Fictional musical instrument from the fantasy short story "Bethmoora" by Lord Dunsany, published in the collection A Dreamer's Tales, 1910. A wind instrument, apparently. It is not described.
The above quote is discussed by Lord Dunsany in his 1938 autobiography, Patches of Sunlight:
In that tale comes a line that escaped from the obscurity that seemed in those days to wrap the rest of my work, and was sometimes quoted. I used of course to invent names for things in use in my unknown lands … On this occasion I threw down three invented names in a heap, rather perhaps in the spirit in which Beethoven amused himself with the calls of the quail and the cuckoo in the 6th Symphony; they were the names of musical instruments, and the sentence went, 'In little gardens at the desert's edge men beat the tambang and the tittibuk, and blew melodiously the zootibar.' As I wrote at the same time as what was known as the Irish renaissance, and as I am Irish, some vaguely associated me with it, and the tambang and the tittibuk were even thought to be Irish instruments.
Other writers have appropriated the instrument and inserted it into their own works.
- Garrett, Randall and Larry M. Harris. Pagan Passions 1959:
- "...along with men playing serpents and, behind them, a dancing group fingering ocarinas and adding their bit to the general tumult, and two women tootling madly away on hoarse-sounding zootibars."
- Silverberg, Robert. Majipoor Chronicles 1982.
- "... sitting crosslegged at the far side, playing a zootibar and singing songs to an audience of five or six ragged little boys."
- Dean, Pamela. The Secret Garden. 1985.
- “That's a zootibar.” “A what?” “It's from a story Ruth read us,” said Laura, “but I decided what it looked like, and it does.” “Huh,” said Patrick. He looked at her for a moment. “What's it supposed to sound like?” “The story didn't say,” said Laura.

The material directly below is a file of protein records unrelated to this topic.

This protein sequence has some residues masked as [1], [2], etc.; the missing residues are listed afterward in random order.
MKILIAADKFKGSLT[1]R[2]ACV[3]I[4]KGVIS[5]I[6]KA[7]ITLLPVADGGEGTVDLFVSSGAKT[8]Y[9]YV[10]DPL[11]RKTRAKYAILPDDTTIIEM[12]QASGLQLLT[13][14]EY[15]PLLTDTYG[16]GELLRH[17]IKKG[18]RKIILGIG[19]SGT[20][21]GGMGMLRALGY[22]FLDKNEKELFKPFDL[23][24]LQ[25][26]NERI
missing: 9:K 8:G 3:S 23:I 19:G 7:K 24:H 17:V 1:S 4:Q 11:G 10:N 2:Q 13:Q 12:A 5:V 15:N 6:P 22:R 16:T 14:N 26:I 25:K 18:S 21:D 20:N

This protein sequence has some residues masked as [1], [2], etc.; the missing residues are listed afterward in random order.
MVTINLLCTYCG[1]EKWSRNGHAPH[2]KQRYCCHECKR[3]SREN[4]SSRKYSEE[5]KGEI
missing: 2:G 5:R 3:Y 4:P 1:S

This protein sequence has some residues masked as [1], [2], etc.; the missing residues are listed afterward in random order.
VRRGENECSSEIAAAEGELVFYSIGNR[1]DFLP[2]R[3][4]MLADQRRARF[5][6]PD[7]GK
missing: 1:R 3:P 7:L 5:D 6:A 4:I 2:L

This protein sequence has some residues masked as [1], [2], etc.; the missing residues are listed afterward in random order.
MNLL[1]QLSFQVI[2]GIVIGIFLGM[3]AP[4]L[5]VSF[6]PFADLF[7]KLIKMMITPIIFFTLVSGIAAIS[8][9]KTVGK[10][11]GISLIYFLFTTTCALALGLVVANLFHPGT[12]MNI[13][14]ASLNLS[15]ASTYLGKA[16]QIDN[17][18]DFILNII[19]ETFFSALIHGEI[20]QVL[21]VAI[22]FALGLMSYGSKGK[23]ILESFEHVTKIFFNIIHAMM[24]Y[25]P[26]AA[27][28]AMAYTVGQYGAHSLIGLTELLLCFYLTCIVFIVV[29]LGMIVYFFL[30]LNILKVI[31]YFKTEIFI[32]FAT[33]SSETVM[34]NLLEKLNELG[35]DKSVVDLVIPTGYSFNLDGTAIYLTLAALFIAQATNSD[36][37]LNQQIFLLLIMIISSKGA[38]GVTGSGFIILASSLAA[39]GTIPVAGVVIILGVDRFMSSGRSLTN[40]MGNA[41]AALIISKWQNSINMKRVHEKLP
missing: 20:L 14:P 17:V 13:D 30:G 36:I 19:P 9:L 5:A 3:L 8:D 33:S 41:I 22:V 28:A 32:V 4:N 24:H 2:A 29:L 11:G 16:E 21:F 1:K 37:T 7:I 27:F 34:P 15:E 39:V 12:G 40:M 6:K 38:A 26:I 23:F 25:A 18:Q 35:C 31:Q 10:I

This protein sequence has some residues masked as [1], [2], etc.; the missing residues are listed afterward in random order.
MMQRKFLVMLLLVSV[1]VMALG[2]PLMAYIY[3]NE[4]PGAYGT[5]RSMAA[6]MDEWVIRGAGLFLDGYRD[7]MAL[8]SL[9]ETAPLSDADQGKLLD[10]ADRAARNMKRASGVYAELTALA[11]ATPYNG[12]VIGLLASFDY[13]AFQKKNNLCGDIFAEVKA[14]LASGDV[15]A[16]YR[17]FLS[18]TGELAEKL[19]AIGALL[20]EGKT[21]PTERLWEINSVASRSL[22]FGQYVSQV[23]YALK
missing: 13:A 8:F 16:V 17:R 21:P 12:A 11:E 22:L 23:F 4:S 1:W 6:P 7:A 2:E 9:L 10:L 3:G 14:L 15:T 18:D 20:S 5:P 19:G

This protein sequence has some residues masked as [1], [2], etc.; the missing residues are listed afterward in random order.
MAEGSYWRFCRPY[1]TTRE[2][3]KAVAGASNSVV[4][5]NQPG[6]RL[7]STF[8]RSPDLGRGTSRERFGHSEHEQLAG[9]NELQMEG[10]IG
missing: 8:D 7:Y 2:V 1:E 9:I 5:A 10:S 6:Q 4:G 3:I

- Schweitzer, Darrell. Mask of the Sorcerer. Wildside Press LLC, 2003.
- "So I prophesied, while Tica danced or played upon the tambang or the zootibar."
And look at this review from The Musical Times August 1, 1919:
At his pianoforte recital in Crane Hall on June 18, Mr. Joseph Greene introduced three remarkable 'Eastern Pieces' by Norman Peterkin, a young local composer who has musically illustrated subjects from Lord Dunsany’s 'Dreamer's Tales' with extraordinary suggestiveness. The music is saturated with Eastern rhythms and weird melodies. These appear to have an attraction approaching to an obsession of which the composer might well beware. At least his atmospheric harmonies are novel and cleverly contrived, especially in one instance which depicts 'little gardens at the desert’s edge where men beat the tambang and the tittibuk, and blew melodiously the zootibar, while here and there one played upon the kalipac.'